Evaluation and Management of Peripheral
Vascular Injury
Part 1

Annotation for Point I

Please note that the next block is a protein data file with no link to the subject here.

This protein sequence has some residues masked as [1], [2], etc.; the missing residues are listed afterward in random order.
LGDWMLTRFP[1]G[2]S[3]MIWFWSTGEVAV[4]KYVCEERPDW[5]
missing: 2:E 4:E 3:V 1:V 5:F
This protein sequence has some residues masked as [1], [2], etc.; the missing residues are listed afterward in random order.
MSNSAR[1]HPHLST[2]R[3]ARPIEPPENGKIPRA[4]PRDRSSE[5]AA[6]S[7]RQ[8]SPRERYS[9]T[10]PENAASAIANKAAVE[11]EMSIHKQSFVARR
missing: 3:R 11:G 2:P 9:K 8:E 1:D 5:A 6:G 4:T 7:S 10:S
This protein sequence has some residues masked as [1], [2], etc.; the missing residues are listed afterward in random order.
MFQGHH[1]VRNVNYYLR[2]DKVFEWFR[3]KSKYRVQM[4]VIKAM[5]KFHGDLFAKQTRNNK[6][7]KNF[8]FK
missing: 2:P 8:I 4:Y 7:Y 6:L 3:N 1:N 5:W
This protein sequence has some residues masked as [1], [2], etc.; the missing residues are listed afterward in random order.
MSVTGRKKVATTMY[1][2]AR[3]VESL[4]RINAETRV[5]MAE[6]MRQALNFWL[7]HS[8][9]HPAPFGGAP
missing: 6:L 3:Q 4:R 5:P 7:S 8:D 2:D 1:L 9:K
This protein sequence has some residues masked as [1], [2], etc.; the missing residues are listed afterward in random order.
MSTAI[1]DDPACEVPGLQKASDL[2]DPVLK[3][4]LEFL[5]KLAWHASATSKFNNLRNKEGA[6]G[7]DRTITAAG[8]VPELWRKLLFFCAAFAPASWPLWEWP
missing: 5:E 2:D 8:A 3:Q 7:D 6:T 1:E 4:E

Standard arteriography options include conventional film, digital subtraction after intra-arterial or intravenous injection of a contrast agent, or surgeon-performed “one-or two-shot” studies.26,42–44 Digital subtraction arteriography has replaced conventional film arteriography in most centers, because it decreases the time of examination, amount of contrast material, discomfort of the patient, and costs of films.42,43 A mobile digital subtraction arteriography unit can even be used in the trauma resuscitation room when surgeon-angiographers are available.45 If computed tomographic angiography (CTA) (see below) is not available, surgeon-performed arteriography can be performed in the emergency center using conventional films and one or two intra-arterial injections of 25 mL to 50 mL of meglumine diatrizoate dye. In the operating room, surgeon-performed arteriography can be performed under fluoroscopy or with the use of conventional films. Surgeon-performed percutaneous intra-arterial injection studies in injured patients have a complication rate of 1% to 4% and sensitivity/specificity greater than 95%.44,46 As certain contrast agents cause renal toxicity, adequate fluid resuscitation is mandatory before all the studies described.